Washington, Jul 12 (EFE).- US president Joe Biden on Tuesday sets off on a tour of the Middle East in a bid to strengthen Israel’s ties with the Arab world, especially Saudi Arabia, where he will have a highly anticipated meeting with crown prince Mohammed bin Salman.
Biden will first head to Israel to start his first trip to the region since taking office last year. He will visit the West Bank on Friday before leaving for Saudi Arabia.
He will be the first US president to fly from Israel to Saudi Arabia, a gesture that reflects the rapprochement in recent years between the Jewish state and its Arab neighbors.
The White House said the aim of the trip is to deepen Israel’s integration in the Middle East, seizing on the momentum generated by the Abraham Accords, which allowed Israel to normalize relations with the UAE, Bahrain, Sudan and Morocco.
Israel and Saudi Arabia are not expected to establish diplomatic relations during Biden’s trip, but certain friendly steps, such as opening Saudi airspace to Israeli flights to shorten flight times to South and East Asia, might be taken.
The trip could also lay the foundation for greater military cooperation between Saudi Arabia and Israel with the mediation of the US Armed Forces’ Middle East-focused Central Command, a US source told Efe.
Several Arab nations are in talks with Israel about the possibility of coordinating their missile defense systems to confront Iran.
Despite the White House’s efforts to put the emphasis on Israel, much of the attention will be focused on Biden’s meeting with Saudi Crown Prince Mohammed bin Salman, whom the CIA holds responsible for the murder of Saudi journalist Jamal Khashoggi.
The meeting has led to an avalanche of criticism from human rights organizations and US lawmakers, including some Democrats.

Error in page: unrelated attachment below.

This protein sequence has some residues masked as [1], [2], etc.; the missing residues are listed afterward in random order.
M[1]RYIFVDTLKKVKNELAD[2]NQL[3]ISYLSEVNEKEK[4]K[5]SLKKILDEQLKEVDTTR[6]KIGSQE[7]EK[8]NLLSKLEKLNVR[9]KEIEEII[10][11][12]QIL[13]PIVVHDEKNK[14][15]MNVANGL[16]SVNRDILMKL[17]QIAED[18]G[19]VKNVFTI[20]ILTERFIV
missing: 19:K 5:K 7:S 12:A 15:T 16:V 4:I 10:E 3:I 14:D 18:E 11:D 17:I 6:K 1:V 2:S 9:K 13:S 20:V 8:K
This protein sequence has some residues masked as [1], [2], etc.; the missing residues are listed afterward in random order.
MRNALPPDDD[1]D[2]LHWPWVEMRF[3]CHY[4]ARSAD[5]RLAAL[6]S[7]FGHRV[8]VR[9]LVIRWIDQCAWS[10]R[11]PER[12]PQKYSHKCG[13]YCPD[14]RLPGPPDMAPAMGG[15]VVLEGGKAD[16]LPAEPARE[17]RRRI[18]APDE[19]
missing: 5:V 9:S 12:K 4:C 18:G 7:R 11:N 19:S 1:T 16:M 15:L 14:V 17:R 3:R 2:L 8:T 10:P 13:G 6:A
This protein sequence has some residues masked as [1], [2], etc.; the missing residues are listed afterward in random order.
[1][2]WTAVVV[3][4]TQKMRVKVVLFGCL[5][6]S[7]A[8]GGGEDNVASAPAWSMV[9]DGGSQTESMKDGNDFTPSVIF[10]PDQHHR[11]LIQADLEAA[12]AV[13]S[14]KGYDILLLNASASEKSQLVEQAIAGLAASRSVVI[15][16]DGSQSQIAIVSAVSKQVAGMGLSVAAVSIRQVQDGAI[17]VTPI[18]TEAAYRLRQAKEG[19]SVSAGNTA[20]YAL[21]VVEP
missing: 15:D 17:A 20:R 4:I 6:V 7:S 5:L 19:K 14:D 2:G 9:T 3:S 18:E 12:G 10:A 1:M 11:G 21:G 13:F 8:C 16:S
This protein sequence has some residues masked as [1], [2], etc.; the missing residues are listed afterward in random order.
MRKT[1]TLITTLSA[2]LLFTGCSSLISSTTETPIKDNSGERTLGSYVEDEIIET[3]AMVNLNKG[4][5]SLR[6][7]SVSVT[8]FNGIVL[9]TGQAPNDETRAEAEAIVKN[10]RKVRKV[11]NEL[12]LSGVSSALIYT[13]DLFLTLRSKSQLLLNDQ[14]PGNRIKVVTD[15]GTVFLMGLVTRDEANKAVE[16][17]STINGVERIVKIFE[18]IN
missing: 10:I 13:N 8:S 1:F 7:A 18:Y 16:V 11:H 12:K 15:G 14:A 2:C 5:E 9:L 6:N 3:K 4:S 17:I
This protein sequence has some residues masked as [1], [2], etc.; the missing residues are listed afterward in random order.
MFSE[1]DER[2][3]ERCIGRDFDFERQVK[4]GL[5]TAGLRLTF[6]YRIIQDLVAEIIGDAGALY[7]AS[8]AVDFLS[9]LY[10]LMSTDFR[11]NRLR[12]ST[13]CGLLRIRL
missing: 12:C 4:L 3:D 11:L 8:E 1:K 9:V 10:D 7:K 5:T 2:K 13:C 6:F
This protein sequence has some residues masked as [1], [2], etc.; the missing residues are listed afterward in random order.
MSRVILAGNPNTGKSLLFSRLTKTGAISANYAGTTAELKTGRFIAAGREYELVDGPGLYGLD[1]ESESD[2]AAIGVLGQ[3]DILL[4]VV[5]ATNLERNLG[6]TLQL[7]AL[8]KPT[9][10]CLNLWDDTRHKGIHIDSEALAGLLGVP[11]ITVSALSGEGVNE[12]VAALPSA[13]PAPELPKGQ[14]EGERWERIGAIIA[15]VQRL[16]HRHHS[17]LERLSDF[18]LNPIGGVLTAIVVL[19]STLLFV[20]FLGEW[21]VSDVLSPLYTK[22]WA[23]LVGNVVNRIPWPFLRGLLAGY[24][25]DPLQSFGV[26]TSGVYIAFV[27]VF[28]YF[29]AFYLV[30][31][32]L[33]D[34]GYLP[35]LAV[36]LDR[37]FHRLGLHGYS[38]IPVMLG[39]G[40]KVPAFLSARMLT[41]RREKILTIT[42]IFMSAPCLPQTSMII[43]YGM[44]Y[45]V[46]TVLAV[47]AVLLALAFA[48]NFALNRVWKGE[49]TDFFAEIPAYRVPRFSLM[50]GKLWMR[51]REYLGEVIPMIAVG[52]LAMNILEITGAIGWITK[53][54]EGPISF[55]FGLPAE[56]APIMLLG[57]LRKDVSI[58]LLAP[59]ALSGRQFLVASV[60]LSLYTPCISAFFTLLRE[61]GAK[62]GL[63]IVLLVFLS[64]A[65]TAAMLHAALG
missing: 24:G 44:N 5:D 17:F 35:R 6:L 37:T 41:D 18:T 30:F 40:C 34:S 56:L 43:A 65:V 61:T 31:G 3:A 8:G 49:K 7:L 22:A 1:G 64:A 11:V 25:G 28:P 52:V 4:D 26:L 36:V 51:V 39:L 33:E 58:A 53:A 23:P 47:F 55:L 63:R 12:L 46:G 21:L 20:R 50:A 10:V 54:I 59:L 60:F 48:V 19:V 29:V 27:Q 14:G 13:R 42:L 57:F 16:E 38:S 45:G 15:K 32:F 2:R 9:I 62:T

In a column in the Washington Post, Biden responded that he has fulfilled the objective set at the beginning of his term: to “reorient — but not rupture — relations with a country that’s been a strategic partner for 80 years.”
Saudi Arabia also leads the Organization of Petroleum Exporting Countries which reached an agreement with Russian-led oil-producing countries to increase production in July and August, which could lower global prices.
Biden said he would ask the Gulf country to further boost production amid soaring gasoline prices in the US and inflation at a 40-year high.
The Palestinian-Israeli conflict will be on the agenda, albeit not a top priority.
Since taking office in 2021, Biden has restored ties with the Palestinian National Authority, which were severed under Donald Trump, and has resumed aid to the UN Agency for Palestine Refugees (Unrwa).
He has, however, given no signs of backing down from his predecessor’s decision to declare Jerusalem the Israeli capital, but promised to reopen the consulate for Palestinian affairs in Jerusalem that Trump closed in 2019. EFE